“8. From the judgment and order passed by the Tribunal and even from the findings recorded by the Department, it has been found that the DEPB licenses/Scripps, on which the exemption benefit was availed of by the appellant(s) (as buyers of the forged fake D licenses/Scripps) were found to be forged one and it DEPB licenses/Scripps were not issued at all the exemption benefit was availed on licenses/Scrips.
9. In that view of the matter and on the principle that fraud vitiates everything and such forged/fake DEPB licenses/ initio, it cannot be said that the Department acted illegally in invoking the extended period of limitation. In the facts and circumstances, the Department was absolutely justified in invoking the extended period of limitation.
10. It is also required to be noted that the moment, the appellant(s) was/were informed about the fake DEPB licenses, immediately they paid the Customs Duty, may be under protest. The Customs Duty was paid under protest to avoid any further coercive action. Be that as it may, the fact remains that the DEPB licenses/Scripps on which the exemption was availed by the appellant(s) was/were found to be forged one and, therefore, there shall be a duty liability and the same has been rightly confirmed by the Department, which has been rightly confirmed by the Tribunal as well as the High Court.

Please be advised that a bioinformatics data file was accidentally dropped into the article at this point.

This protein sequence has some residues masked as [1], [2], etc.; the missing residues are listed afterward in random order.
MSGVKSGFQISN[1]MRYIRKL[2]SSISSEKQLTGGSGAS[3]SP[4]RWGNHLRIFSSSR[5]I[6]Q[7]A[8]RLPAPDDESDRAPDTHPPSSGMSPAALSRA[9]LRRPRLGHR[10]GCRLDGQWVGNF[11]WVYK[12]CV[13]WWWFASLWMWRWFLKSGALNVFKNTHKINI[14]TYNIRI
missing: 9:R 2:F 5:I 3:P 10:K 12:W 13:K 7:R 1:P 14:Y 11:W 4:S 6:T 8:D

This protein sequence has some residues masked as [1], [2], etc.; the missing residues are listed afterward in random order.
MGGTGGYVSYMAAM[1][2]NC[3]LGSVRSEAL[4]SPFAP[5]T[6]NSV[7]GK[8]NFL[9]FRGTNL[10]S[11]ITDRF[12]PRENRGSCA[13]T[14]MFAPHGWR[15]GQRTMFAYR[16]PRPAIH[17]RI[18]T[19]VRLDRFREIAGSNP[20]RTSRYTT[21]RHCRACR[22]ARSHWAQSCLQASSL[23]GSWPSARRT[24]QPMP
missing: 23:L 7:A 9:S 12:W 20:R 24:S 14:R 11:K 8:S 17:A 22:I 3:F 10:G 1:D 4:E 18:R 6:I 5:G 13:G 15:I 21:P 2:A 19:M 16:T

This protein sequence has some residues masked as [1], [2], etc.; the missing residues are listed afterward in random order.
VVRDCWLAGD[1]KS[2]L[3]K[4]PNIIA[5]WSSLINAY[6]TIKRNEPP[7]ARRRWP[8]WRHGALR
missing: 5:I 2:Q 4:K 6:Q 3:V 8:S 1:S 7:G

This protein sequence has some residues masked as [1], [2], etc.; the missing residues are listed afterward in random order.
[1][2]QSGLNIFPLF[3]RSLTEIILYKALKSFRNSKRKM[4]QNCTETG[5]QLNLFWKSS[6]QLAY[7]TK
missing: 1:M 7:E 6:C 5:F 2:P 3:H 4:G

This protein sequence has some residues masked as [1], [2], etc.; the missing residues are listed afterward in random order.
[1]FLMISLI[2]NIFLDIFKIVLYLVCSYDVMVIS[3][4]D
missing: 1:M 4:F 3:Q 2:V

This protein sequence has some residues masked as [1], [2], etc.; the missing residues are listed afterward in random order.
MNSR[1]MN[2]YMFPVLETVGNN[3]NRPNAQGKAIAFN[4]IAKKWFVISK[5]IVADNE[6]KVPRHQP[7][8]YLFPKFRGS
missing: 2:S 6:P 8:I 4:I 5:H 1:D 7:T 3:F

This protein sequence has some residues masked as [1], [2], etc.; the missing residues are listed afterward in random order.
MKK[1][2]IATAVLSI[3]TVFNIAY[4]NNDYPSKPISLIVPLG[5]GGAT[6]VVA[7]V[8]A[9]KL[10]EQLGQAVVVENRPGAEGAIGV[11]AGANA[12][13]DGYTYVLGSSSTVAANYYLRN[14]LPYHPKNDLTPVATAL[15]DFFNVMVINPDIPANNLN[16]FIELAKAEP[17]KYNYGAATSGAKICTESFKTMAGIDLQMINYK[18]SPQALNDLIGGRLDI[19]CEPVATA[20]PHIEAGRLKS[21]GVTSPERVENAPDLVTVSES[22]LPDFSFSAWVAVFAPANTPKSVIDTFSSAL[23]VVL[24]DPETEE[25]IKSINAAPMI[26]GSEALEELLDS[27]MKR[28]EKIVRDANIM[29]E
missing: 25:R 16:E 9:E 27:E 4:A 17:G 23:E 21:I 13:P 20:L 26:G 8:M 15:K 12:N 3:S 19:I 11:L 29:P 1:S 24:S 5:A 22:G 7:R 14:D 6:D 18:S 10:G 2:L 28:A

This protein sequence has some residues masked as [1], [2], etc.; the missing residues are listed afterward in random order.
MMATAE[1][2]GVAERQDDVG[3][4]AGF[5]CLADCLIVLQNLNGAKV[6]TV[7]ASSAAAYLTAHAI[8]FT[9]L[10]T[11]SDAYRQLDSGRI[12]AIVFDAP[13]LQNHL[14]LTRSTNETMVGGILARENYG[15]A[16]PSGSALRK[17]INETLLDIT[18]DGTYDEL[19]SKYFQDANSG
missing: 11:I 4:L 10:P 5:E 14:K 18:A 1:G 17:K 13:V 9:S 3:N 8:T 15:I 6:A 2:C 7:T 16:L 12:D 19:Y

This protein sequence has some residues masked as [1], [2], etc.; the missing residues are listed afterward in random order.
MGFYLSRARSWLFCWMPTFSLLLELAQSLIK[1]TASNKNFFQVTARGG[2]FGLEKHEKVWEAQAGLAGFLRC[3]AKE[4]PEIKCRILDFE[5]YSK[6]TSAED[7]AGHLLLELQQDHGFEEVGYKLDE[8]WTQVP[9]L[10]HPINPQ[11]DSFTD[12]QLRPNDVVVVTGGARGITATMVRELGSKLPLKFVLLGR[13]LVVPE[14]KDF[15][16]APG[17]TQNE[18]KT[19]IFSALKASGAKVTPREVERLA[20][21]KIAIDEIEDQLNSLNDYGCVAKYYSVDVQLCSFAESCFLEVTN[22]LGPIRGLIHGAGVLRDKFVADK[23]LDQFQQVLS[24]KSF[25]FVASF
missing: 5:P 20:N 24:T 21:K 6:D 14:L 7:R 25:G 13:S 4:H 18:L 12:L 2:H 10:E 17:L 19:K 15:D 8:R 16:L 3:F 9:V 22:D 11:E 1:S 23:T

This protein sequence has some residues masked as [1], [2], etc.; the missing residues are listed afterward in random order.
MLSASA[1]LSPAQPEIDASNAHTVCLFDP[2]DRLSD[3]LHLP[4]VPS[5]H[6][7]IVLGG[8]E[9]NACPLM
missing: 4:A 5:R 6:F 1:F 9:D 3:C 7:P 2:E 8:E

11. Now, so far as the submission on behalf of the buyer(s) appellant(s) relying upon the decision of this Court in the case of Aafloat Textiles India Private Limited and Ors. (supra) is concerned, whether the buyer(s) had a knowledge about the fraud or the forged / fake DEPB licenses/Scripps and whether the appellant(s) – buyer(s) was/were to take requisite precautions to find out about the genuineness of the DEPB licenses/Scripps which they purchased, would have a bearing on the imposition of the penalty, and has nothing to do with the duty liability. It is to be noted that in the present case so far as the penalty proceedings are concerned, the matter is remanded by the Tribunal to the adjudicating authority, which is reported to be pending.
12. In view of the above and for the reasons stated above, both the appeals fail and are accordingly dismissed. As the penalty proceedings are reported to be pending pursuant to the remand order passed by the Tribunal, we direct the adjudicating authority to complete the penalty proceedings on remand, at the earliest preferably within a period of six months from today.
With this, both the appeals are dismissed. No costs.”
4. In view of the definite findings of the Apex Court that fraud vitiates everything and it having been considered and decided that for the fake scrips, no right accrues, same holds good for the appellant in the present matter too. However, since in the decision of Division Bench from the same facts cited by the appellant, it has already been decided that there is no allegation of fraud against the importer, penalty cannot be invoked in the absence of mens-rea, therefore regarding penalty party is entitled to relief.
5. In view of the above cited judgments, the duty demand is sustained on the basis of fake scrips and not vested any right in the appellant. However, since there is no intention to the fraud/ forgery, the penalty imposed is set-aside. The appeal is partly allowed in the above terms.
(Dictated and pronounced in the open court)